CSG in the News - Winter 2024

Accounting Today, The Business Journals, and Medical Economics Logos

February 23, 2024 CSG Partners Staff

Professional service firms have always been prime employee ownership candidates, but a number of high-profile transactions drove increased coverage of leveraged ESOPs in early 2024. A trio of national publications – Accounting Today, The Business Journals, and Medical Economics – turned to CSG's experts to explain the trends and describe the benefits of employee stock ownership plans.


Accounting Today Interviews Lawrence Kaplan

ESOPs: a Transition Tool for the Future

In the recent past, accounting firms might have sold to private equity, but they're beginning to understand there are other options.

Kaplan says, "The use by BDO of an ESOP has sparked interest in the procedure. BDO sold a minority interest to employees through an ESOP, which led to a tremendous amount of interest. Many that sold to private equity said that if they had understood it better, an ESOP would have been the better route to go..."

"It's a way for older partners looking for the firm to buy them out to do so in a tax-advantaged way," he continued. "They don't pay tax and they get liquidity at the same time that younger partners get liquidity through participation in the ESOP. Firms are struggling today because they can't get accountants to process their work, and they're looking for ways to attract and retain qualified people who will stay with the firm. At some point, the cost of leaving the firm is not worth it.

Kaplan's full interview is available on Accounting Today.


The Business Journals Interviews Larry Kaplan

Business Owners Looking to Exit Have an Overlooked Option - Their Own Employees

For business owners who are wary of selling to a private-equity firm or are concerned about the long-term legacy they'll leave behind, ESOPs represent an often-underutilized choice, said Larry Kaplan, founder and managing partner at CSG Partners, which helps create leveraged ESOPs.

"They built these companies for nothing. They put their blood, sweat and tears into these businesses. They want to do something that's good for them but good for everybody," Kaplan said. "In many instances when private equity buys a company in a leveraged buyout, there can be massive disruption to the company..."

Ultimately, Kaplan said ESOPs give business owners who want to cash out a chance to better enjoy retirement while keeping the company in the hands of the professionals who helped grow it — whether that company is a manufacturer, a law firm or a medical practice.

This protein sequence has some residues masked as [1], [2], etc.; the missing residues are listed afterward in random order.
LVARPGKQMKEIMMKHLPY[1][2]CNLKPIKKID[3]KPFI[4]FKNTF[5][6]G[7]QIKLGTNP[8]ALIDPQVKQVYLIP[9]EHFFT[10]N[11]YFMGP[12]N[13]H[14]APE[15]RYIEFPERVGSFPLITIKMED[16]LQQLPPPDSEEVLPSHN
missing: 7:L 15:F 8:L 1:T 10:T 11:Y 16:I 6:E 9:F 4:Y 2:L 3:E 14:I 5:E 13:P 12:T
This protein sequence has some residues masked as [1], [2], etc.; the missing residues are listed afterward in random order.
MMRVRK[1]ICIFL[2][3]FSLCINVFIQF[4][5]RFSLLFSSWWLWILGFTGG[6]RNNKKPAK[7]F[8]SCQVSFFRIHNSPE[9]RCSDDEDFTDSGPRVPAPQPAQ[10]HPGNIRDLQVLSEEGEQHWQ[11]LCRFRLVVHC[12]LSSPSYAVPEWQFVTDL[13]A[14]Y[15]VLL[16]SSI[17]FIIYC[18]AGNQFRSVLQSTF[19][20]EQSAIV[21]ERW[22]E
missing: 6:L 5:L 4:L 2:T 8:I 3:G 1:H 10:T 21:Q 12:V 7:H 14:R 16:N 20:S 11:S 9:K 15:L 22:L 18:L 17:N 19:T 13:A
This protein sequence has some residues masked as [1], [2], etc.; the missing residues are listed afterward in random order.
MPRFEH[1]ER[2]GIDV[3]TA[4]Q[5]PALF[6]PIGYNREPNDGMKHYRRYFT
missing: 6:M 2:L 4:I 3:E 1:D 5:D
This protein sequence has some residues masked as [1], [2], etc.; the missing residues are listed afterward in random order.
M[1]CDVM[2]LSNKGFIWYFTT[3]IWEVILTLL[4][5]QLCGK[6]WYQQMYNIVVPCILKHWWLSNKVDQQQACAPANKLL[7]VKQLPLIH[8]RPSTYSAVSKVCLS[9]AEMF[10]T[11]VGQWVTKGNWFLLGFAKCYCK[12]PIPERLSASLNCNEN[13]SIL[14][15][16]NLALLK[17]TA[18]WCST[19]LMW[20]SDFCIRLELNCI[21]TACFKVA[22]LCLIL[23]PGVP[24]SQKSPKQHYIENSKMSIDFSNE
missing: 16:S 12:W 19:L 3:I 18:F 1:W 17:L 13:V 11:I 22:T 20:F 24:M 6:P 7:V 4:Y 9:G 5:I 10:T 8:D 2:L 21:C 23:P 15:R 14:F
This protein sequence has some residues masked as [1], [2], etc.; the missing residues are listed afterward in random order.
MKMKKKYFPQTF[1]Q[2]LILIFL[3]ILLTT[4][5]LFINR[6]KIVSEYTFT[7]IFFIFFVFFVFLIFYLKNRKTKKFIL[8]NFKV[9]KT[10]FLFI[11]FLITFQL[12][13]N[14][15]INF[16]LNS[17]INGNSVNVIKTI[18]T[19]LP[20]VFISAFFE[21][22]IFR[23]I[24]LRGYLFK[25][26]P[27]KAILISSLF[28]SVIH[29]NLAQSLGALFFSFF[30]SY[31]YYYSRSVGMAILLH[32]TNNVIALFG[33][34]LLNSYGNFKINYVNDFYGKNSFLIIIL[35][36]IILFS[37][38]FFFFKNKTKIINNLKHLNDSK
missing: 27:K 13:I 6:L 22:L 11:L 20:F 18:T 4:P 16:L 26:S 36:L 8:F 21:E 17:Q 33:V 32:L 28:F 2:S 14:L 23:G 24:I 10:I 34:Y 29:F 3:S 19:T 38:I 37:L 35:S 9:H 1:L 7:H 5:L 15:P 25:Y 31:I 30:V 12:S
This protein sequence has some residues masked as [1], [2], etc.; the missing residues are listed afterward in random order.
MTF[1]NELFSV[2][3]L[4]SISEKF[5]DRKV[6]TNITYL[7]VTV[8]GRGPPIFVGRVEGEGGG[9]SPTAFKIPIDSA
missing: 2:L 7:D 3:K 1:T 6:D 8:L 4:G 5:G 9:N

“I think I would rather have the future of medicine in the hands of doctors,” Kaplan said.

Kaplan's full interview is available on The Business Journals.


Medical Economics Interviews Michael Bannon

How an ESOP can Help Your Practice Remain Independent

Many practices don’t see a path forward when it comes to maintaining their independence and end up selling to a larger organization. One often-overlooked option that some practices may be able to harness can provide the equity needed to stay competitive: an employee stock ownership plan...

"From a physician’s perspective, it's a liquidity and diversification plan," notes Bannon. "A physician-owner can sell their stock to an ESOP at fair market value... to receive cash proceeds and diversify their personal net worth."

"An ESOP pays the equivalent of what a private equity firm or financial buyer will pay for a medical practice or MSO. There is an option through the ESOP to preserve the legacy of the practice that you have built up over time, and ensure that the next generation of physician leaders can retain equity upside or equity growth going forward as you continue to expand..."

"It's also an extremely powerful recruiting and retention tool... Once those staff members start to see the power of equity ownership, for sharing in equity ownership over time, it is a huge incentive to stay with the practice, and build up their careers within the practice, which yields dividends for the physician leaders, to the equity owners, and to the practice overall over a long period of time."

Bannon's full interview is available on Medical Economics.

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